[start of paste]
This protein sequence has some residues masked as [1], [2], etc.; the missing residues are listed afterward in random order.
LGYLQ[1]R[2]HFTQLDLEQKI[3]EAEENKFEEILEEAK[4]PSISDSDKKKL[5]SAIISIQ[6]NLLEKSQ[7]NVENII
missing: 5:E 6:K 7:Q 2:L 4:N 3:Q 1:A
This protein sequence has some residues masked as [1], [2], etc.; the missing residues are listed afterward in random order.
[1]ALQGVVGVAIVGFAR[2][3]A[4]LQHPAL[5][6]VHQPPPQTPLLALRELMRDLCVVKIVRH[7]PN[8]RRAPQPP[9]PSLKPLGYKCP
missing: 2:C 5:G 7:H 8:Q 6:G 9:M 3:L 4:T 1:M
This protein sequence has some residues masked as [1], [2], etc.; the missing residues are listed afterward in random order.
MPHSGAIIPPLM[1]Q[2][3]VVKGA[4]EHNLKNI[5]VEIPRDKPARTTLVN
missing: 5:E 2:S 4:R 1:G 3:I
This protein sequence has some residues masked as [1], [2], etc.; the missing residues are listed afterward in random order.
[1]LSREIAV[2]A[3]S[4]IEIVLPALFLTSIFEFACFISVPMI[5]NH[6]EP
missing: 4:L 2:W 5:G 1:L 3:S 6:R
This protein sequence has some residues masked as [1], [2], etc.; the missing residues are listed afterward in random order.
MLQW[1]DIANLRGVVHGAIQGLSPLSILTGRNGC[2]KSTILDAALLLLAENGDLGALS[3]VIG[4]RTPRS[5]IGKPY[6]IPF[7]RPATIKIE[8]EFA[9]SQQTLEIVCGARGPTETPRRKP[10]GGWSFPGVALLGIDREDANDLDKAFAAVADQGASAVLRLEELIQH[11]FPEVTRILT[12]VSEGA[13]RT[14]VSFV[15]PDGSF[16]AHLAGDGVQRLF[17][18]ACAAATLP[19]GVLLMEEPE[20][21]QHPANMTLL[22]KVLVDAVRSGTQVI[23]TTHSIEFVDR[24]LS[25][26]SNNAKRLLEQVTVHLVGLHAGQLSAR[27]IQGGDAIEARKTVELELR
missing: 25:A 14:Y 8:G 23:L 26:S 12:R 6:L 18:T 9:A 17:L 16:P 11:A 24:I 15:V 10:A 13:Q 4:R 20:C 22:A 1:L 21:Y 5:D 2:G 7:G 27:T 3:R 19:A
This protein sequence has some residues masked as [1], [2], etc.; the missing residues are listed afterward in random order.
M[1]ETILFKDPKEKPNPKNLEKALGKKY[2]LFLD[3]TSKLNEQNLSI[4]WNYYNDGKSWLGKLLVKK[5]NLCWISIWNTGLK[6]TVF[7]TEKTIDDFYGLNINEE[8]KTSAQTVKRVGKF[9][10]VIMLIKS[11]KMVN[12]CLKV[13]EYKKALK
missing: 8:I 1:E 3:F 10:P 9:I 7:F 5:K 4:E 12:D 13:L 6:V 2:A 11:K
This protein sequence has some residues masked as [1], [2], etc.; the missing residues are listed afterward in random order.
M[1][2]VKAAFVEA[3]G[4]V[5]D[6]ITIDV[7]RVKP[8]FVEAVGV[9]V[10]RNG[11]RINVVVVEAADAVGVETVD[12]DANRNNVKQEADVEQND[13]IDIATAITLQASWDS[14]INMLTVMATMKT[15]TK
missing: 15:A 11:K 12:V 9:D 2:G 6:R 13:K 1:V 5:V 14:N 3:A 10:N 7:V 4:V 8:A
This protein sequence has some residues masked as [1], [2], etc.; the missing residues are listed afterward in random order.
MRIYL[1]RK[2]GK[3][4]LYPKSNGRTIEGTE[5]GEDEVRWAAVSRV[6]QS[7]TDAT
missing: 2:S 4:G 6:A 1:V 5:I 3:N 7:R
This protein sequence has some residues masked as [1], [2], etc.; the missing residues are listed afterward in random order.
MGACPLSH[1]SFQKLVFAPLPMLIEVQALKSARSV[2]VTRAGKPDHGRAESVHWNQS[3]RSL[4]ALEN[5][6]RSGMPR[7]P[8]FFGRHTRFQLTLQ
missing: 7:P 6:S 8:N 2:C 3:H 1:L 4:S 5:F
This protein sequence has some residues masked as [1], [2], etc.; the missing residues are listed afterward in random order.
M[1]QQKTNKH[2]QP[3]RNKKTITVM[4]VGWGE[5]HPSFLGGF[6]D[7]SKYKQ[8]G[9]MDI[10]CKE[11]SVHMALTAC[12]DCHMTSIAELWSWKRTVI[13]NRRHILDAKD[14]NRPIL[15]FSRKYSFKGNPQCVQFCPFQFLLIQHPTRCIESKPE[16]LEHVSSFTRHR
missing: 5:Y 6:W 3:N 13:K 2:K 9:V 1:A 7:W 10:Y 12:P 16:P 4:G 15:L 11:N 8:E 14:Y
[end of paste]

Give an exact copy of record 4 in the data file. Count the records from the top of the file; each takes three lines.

This protein sequence has some residues masked as [1], [2], etc.; the missing residues are listed afterward in random order.
[1]LSREIAV[2]A[3]S[4]IEIVLPALFLTSIFEFACFISVPMI[5]NH[6]EP
missing: 4:L 2:W 5:G 1:L 3:S 6:R